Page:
Americans Not Sure What They Are Celebrating, But It's Definitely Not Christmas Or Chanukah
As the holiday season approaches, Americans outside of the Judeo-Christian community, and specifically those who do not believe in God at large, prepare to unwittingly celebrate Christmas without actually celebrating Christmas. Though Christmas and Chanukah are still popular amongst some demographics, others continue to revel in the time of year and, in particular, the 25th of December for ostensibly no reason at all.
"I am offended by the suggestion that by my purchasing of these Christmas gifts that I'm celebrating Christmas," said atheist and parent of three Herbert Gutenstein. "You can look it up – this season has always been about something other than Christmas and Chanukah, and I'll be damned if I don't get to celebrate something, so long as it isn't Christmas."
Gutenstein then exited the Crate And Barrel from where he purchased a traditional Bavarian Christmas table piece for his family's X-mas (but not Christmas) party that night. After putting some change in the Salvation Army bucket outside the door, the bell-ringer told Gutenstein, "Ambiguous, non-theological blessings of the season to you, sir. Merry Not-Christmas."
In following centuries of non-Christmas tradition, Americans everywhere are donning red and green cardigan sweaters, and baking fruitcakes to bring to the houses of friends and neighbors on the 25th of December. Researchers say, however, that the same date has been found to be the same day of the year whereupon ancient cultures like Elizabethan Victorians and suburbanites of the Eisenhower administration celebrated the fabled "Christmas" holiday. These findings have surprised many.
"It's such a coincidence that the time of year we refer to as the 'Holidays', was once a time known as 'Christmas', which was also a form of 'holiday'," said History Channel host Josh Bernstein. "Of course, if you study the orthographic of the word 'holiday', you'll find that it stems from 'holy day', which is why, as a radical leftist atheist, I am deeply offended when someone wishes me a 'Happy Holiday'."
Lawyers from the ACLU have released statements similar to those of Bernstein and other like-minded revelers. While continuing to celebrate nothing in particular, civil rights attorneys have begun pushing for the outlawing of offensive terms like "holiday" and "X-mas", insisting that the "X" is a representation of the swastika and/or a "Jesus cross". So as to prevent any offensive tidings of comfort and joy, lawyers have filed lawsuits to ensure that all greetings exchanged during the month of December be limited to, "Hi, have a nice day."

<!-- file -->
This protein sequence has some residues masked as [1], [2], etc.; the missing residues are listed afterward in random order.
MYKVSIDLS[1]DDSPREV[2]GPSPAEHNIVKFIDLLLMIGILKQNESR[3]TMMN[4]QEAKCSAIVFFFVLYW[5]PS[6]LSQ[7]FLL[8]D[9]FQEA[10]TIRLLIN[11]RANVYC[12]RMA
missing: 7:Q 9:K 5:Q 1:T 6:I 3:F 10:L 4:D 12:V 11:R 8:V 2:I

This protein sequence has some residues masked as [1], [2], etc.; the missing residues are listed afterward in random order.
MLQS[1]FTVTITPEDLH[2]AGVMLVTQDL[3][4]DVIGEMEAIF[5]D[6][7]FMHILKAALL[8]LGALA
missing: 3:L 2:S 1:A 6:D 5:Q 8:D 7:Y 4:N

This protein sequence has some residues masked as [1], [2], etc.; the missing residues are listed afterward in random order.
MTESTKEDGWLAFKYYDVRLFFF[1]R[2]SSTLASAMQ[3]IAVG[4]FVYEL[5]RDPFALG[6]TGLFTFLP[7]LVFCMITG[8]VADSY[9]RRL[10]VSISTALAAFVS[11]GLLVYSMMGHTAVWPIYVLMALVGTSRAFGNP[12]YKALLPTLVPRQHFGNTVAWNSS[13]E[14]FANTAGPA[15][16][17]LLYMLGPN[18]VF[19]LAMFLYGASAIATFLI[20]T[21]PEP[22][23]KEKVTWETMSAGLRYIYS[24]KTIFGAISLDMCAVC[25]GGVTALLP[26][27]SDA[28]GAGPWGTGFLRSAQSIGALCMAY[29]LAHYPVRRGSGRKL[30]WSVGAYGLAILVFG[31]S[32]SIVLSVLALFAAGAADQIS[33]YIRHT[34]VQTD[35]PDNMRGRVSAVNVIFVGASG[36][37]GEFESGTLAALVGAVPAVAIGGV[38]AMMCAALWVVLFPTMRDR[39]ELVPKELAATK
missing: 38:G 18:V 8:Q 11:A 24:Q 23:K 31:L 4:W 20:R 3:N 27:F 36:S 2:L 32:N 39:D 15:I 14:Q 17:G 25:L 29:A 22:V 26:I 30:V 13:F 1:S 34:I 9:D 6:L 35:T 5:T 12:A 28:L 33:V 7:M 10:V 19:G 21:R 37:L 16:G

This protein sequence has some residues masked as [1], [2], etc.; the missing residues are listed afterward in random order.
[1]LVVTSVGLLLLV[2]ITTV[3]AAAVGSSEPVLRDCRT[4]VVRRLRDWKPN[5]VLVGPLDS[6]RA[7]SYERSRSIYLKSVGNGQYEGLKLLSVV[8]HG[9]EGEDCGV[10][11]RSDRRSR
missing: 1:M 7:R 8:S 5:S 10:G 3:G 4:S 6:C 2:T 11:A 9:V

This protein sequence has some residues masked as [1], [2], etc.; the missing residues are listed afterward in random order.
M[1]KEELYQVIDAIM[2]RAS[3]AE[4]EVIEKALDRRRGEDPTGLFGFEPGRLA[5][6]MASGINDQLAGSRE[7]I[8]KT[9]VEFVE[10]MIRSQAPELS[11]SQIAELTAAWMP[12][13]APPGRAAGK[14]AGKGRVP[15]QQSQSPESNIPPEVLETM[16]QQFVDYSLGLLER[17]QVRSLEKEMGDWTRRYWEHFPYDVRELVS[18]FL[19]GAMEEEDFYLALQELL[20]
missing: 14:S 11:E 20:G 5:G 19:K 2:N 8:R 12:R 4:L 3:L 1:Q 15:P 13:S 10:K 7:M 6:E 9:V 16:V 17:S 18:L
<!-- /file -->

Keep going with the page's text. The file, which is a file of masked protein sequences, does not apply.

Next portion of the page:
"Ho, ho, ho… Merry Whatever Day This Is. Ho, ho, ho, Happy religious-connotation-free 25th of December," said guest of honor Santa Claus to an assembly of ACLU officials on the eve of the lawsuit.
"Racist!" someone shouted angrily.
Though Americans still struggle to understand exactly what it is they are celebrating, some believe they have found the answer. Non-religious observers of the holiday insist that they are celebrating discounted retail prices, cold weather, lack of parking, shitty traffic and TNT's 19-hour long "A Christmas Story" marathon.
"Buying a lot of crap is the reason for this wonderful season," said school nurse Marsha Dreyfus, "because if it's not, I would appreciate it if someone would tell me so I could go home and not have to put up with all this bullshit."
Dreyfus then strapped her three year-old son Luke into the front seat of her Hummer H2, and admonished him for crying in JC Penny's. "If there were a God he'd send you to hell, but be thankful that there's only a Santa Claus who'll do no worse than coal in your stocking," she told him.
Dreyfus then added, after spending half an hour maneuvering around the cars that were waiting for her vacated parking spot: "Sometimes I wish that I believed in God so that way I could take comfort in the fact that people like that asshole who just cut me off will spend eternity being roasted over hot coals, but I guess that's just where you've got to have faith, which I don't."